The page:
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Lesson 20: Goal Case

Vocabulary

ban

to give

–di (variant: –dim)

Suffix (CP): Goal Case

dúu–

Prefix (verb): try in vain to VERB; fail to VERB

edin

cousin

–hel

Degree Marker: to a trivial degree; slightly; hardly

no–

Prefix (verb): to finish VERBing; to complete VERBing

olin

forest

sheb

to change

weth

way; path; road

wida

to carry

Goal Case

[(Aux) Verb (Neg) CP–S (CP–O) CP–Goal]

The Goal Case marks a Case Phrase as the object toward which the action is directed. To mark a Case Phrase as a Goal, use the ending “–di.” As always, insert “e” to separate consonants if necessary.


You will notice that a sentence such as “Bíi eril sháad le wethedi wa,”listen to this pronounced meaning “I went to the road,” is exactly like “Bíi eril sháad le wethede wa,”listen to this pronounced meaning “I came from the road.” You can only tell the direction of the motion verb by the case ending on “road.” Speakers of some languages are not comfortable keeping the vowels “i” and “e” separate, because in their languages they are only one sound. In such a situation, and if no other information is available in the sentence to make things clear, it is correct to use “–dim” as an alternate form for the Goal Case Phrase. Such a speaker could say “Bíi eril sháad le bodim wa,”listen to this pronounced for “I went to the mountain.”

Examples

Bíi thad sháad Máyel wa.listen to this pronounced

Michael can go/come.

Bíi thad sháad Máyel bethedi wa.listen to this pronounced

Michael can go/come (to the) home.

Bíi thad sháad Máyel nudi wa.listen to this pronounced

Michael can come hither.

Here we see the deixis on “sháad” disambiguated in favor of “come” rather than “go.” You may not recognize the rather archaic form “hither.” It’s Goal Case in English and means “to here” (“nudi” in Láadan). There are a few other English Goal Case forms: “thither” means “to there” (“núudi” in Láadan); “whither” means “to where” (“bebáadi” in Láadan); “nowhither” means “to nowhere” (“radi” in Láadan).

English is persnickety about needing to know whether someone or something is “coming” or “going.” In reality, this is a distinction without a difference. Láadan doesn’t make the distinction and works just fine, as a language, without it.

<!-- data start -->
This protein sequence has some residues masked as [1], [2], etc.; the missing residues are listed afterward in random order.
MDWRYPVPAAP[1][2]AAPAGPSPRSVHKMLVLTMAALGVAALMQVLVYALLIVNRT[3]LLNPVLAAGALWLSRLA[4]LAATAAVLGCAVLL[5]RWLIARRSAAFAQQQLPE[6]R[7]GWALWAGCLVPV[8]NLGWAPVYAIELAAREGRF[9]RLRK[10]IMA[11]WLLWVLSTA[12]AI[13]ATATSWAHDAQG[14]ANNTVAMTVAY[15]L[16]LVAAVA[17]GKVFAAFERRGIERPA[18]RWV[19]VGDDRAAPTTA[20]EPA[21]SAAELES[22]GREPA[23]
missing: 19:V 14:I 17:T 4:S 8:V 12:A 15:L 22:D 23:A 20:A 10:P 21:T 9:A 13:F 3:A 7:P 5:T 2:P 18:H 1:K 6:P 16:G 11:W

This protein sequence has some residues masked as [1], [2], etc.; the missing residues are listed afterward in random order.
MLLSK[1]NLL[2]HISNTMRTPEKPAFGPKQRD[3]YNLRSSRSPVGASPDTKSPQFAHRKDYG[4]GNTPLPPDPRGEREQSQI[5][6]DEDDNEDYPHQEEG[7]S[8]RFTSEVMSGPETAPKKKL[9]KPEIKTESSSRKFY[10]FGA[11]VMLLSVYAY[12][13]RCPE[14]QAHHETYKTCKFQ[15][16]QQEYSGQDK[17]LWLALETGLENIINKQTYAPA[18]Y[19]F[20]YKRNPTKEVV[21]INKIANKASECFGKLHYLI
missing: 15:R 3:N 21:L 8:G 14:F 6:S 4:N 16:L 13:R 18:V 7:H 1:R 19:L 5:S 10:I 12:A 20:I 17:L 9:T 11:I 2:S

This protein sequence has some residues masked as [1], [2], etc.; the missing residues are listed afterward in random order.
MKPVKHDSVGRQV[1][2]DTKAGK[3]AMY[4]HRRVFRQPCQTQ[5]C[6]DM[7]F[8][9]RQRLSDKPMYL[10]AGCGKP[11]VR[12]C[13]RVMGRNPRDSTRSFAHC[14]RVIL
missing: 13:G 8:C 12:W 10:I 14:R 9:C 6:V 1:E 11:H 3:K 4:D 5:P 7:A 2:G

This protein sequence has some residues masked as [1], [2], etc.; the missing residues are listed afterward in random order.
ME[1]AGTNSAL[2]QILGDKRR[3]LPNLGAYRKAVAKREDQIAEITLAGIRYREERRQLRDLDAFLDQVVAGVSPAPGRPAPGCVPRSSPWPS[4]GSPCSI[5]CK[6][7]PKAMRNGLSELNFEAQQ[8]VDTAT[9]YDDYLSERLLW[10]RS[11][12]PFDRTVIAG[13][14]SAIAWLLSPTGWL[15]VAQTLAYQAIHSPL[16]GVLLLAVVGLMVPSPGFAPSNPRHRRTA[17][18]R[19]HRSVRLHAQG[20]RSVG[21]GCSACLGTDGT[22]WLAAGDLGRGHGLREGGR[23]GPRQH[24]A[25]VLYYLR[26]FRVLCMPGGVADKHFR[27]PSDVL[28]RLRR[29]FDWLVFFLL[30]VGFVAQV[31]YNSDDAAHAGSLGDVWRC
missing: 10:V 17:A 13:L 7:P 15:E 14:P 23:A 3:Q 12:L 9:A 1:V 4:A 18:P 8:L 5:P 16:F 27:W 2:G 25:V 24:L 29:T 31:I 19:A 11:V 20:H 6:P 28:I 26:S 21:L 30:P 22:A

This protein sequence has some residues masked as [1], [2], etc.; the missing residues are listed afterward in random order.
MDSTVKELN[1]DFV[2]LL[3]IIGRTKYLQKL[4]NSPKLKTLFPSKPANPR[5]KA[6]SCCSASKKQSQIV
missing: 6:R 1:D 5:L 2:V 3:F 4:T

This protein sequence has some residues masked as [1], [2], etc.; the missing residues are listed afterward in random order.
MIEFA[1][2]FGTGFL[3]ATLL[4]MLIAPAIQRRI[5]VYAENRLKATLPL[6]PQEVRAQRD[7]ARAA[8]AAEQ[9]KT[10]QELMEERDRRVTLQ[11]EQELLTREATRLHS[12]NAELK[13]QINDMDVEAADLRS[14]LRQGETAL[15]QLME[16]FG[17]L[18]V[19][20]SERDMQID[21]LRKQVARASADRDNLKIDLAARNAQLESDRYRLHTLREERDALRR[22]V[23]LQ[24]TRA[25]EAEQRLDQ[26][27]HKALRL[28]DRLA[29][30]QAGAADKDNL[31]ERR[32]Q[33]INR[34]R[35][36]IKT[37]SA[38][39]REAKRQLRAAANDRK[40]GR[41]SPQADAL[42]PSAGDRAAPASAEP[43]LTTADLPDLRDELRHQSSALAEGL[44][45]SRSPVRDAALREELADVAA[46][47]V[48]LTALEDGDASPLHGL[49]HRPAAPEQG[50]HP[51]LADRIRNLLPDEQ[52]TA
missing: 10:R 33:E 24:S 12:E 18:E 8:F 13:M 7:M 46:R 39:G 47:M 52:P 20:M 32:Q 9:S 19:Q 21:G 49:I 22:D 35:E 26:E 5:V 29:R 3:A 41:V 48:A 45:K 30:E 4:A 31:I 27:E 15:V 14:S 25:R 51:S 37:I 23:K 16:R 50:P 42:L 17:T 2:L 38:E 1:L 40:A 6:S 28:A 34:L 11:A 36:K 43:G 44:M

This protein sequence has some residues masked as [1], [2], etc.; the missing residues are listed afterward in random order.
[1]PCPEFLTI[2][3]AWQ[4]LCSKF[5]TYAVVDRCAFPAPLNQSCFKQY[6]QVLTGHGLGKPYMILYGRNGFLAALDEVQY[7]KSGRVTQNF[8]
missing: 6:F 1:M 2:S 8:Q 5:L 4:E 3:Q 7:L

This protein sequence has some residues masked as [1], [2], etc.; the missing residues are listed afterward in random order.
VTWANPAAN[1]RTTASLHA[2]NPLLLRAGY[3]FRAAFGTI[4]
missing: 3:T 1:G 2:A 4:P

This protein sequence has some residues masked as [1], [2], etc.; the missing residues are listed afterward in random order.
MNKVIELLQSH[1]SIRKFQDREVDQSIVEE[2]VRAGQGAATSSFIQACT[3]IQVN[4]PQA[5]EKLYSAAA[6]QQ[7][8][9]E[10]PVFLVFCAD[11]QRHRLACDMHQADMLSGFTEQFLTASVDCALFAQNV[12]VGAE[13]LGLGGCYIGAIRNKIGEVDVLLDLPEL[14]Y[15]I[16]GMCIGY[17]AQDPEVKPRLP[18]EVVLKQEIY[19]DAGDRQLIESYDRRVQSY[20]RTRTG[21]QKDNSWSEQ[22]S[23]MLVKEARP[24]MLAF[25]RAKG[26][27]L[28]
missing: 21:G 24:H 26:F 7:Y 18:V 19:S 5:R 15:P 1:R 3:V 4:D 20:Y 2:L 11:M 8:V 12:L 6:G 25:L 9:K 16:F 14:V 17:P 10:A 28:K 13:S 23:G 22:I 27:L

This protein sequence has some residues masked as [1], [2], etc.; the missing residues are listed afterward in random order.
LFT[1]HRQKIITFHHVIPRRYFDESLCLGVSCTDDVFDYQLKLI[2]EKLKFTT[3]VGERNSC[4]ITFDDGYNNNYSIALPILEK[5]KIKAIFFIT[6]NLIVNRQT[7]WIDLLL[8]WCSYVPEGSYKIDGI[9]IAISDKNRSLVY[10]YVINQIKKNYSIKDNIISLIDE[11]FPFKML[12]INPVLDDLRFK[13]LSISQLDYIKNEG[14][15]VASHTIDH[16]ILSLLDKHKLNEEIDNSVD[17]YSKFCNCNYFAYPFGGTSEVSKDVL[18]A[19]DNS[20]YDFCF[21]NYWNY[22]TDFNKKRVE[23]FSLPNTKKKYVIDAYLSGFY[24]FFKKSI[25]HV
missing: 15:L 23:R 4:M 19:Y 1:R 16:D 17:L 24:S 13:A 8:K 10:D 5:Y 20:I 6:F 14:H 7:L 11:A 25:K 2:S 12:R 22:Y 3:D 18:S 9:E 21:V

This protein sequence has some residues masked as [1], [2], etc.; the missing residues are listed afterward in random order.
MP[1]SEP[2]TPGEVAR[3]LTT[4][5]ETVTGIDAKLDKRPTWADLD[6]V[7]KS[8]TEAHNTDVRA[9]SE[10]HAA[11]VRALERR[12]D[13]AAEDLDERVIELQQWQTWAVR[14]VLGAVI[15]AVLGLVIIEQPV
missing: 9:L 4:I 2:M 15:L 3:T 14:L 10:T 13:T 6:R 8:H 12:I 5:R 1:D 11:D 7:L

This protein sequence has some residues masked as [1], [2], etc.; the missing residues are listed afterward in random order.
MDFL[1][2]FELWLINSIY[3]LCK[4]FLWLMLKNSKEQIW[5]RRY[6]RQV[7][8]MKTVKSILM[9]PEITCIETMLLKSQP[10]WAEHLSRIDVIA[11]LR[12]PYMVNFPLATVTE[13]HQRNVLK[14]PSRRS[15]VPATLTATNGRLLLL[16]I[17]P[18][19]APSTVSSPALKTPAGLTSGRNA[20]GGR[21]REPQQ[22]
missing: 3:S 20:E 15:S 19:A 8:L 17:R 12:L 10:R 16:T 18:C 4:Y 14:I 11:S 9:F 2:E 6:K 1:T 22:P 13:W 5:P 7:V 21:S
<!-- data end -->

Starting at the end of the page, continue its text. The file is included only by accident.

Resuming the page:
Bíi eril om le shoneth wa.listen to this pronounced

I taught peace.

Bíi eril om le shoneth nedi wa.listen to this pronounced

I taught (to) you peace.

Bíi eril om le nedi wa.listen to this pronounced

I taught (to) you.

Bíi eril nohom le wa.listen to this pronounced

I finished teaching.

Bíi eril dúuhom le shoneth nedi wa.listen to this pronounced

I failed to teach you peace.

With any communication verb (“om” in this case), the one doing the communicating is the Subject (“le” here), the thing being communicated (here “shon”) is the Object, and the one to whom the Object is being communicated (here “ne”) is the Goal. These case assignments remain even when one or more of the case phrases are omitted (as in the first and third examples above). Other verbs we already know that would fall into this category are “bédi” (to promise), “di” (to speak), “lalom” (to sing), and “mime” (to ask).

Bíi aril wida le bal belidedi wa.listen to this pronounced

I will carry bread to the house.

Bíi aril wida le bal belid edinethodi wa.listen to this pronounced

I will carry bread to the cousin’s house.

Bíi aril wida le bal belid edinetho nethadi wa.listen to this pronounced

I will carry bread to your cousin’s house.

Notice that “bal,” above, does not have an Object Case suffix; there is no ambiguity since bread cannot carry me anywhere.

Notice also how the Possessive interacts with the Goal Case. The Goal Case suffix moves to the end of the possessive phrase: first to “edinethodi,” then to “nethadi.” “Belid” is without a case suffix after the first example in this set.

Bíi ril sheb le wa.listen to this pronounced